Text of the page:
Stonehenge: Ancient Tourist Hot Spot

Skeleton found there traced to Mediterranean
By Kate Seamons,  Newser Staff
Posted Sep 30, 2010 10:50 AM CDT
Stonehenge: Ancient Tourist Hot Spot
A wealthy young teenager buried near Britain's mysterious Stonehenge monument came from the Mediterranean, scientists say, proof of Stonehenge's international importance even in prehistoric times.   (AP Photo/Wessex Archaeology, Ho)

Religious site? Healing temple? Whatever Stonehenge was used for, it was quite the tourist hot spot. Isotopic tests performed on a recently discovered skeleton—dubbed "The Boy with the Amber Necklace" because of the beads tied round his neck—found that he traveled from the north coast of the Mediterranean to get there. And scientists say his hundreds-of-miles journey gives credence to the belief that Stonehenge was a top tourist attraction in prehistoric times.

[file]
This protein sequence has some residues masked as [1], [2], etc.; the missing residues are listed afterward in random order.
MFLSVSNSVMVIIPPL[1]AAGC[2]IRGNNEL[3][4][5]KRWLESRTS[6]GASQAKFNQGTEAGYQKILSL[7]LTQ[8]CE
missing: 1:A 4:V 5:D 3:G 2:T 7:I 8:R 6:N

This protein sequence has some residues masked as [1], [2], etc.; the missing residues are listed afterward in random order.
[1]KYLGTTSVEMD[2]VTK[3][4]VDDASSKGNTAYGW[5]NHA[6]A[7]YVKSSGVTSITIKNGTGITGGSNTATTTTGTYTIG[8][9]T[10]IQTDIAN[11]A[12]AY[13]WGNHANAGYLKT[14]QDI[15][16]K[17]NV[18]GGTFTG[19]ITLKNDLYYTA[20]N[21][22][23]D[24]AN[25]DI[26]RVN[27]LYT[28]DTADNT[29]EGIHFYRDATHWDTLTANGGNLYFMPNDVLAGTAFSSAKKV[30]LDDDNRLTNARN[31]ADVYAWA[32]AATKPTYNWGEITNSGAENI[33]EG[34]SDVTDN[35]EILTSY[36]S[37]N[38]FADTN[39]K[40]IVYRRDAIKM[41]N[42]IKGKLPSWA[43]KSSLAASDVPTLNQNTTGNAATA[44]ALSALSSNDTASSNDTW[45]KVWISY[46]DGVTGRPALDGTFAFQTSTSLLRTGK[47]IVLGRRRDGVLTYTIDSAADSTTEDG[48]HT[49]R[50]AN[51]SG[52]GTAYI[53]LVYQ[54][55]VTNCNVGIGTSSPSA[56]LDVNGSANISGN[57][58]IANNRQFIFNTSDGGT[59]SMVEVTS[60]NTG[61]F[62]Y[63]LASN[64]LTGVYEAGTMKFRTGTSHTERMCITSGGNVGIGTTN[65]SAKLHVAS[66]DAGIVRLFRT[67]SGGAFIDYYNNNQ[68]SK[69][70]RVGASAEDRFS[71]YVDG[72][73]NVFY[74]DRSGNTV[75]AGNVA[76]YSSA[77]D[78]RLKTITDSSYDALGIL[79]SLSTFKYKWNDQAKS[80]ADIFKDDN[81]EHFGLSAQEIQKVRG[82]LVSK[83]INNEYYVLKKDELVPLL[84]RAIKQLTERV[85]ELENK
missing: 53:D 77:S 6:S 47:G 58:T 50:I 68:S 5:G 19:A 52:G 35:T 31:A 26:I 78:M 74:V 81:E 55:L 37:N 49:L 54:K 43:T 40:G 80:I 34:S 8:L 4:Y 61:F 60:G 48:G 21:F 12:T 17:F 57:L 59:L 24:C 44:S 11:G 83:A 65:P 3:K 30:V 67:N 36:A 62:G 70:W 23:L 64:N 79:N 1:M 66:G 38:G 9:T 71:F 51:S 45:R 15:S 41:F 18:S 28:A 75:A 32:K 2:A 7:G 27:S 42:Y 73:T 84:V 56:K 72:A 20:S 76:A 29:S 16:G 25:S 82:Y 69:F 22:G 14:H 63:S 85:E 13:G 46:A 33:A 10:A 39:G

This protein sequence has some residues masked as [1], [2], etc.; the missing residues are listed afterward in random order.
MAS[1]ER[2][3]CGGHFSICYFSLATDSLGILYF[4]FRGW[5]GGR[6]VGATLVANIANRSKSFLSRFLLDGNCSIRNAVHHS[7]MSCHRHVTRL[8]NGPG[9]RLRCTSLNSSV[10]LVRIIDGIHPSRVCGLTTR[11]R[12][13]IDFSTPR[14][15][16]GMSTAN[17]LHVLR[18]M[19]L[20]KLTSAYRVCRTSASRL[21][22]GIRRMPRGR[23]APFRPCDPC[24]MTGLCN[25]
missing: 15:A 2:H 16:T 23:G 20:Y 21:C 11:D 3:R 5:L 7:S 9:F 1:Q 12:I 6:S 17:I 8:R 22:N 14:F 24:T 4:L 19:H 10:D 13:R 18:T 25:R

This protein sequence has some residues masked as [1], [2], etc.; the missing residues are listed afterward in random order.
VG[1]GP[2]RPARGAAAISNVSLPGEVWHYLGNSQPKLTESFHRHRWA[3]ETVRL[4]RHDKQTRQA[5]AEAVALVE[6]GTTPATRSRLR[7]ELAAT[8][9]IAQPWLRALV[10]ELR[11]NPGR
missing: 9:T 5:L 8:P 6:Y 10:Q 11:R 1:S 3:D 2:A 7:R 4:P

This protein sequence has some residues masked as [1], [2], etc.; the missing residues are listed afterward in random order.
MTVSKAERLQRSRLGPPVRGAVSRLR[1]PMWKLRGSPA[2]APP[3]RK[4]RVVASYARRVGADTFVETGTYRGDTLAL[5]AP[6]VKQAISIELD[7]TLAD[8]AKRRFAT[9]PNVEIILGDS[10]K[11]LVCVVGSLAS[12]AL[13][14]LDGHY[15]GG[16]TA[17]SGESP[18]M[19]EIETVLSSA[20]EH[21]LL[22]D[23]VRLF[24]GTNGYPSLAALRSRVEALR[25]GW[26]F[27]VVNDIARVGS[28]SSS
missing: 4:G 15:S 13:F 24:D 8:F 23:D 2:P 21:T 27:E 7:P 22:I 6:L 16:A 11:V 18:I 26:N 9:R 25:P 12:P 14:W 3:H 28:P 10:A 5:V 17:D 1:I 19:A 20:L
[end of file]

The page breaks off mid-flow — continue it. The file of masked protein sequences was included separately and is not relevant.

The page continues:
Other skeletons have been traced to Brittany and the Alps, the latter of which was found buried with gold and copper items—a sign that foreign visitors were wealthy. The bejeweled skeleton belonged to a teen who died near age 14 or 15, potentially bolstering the belief that sick travelers came to Stonehenge in hopes of being healed, and were buried there if that didn't work out, reports the AP. Click here for more.
(Read more Stonehenge stories.)

We use cookies. By Clicking "OK" or any content on this site, you agree to allow cookies to be placed. Read more in our privacy policy.
Get the news faster.
Tap to install our app.
Install the Newser News app
in two easy steps:
1. Tap in your navigation bar.
2. Tap to Add to Home Screen.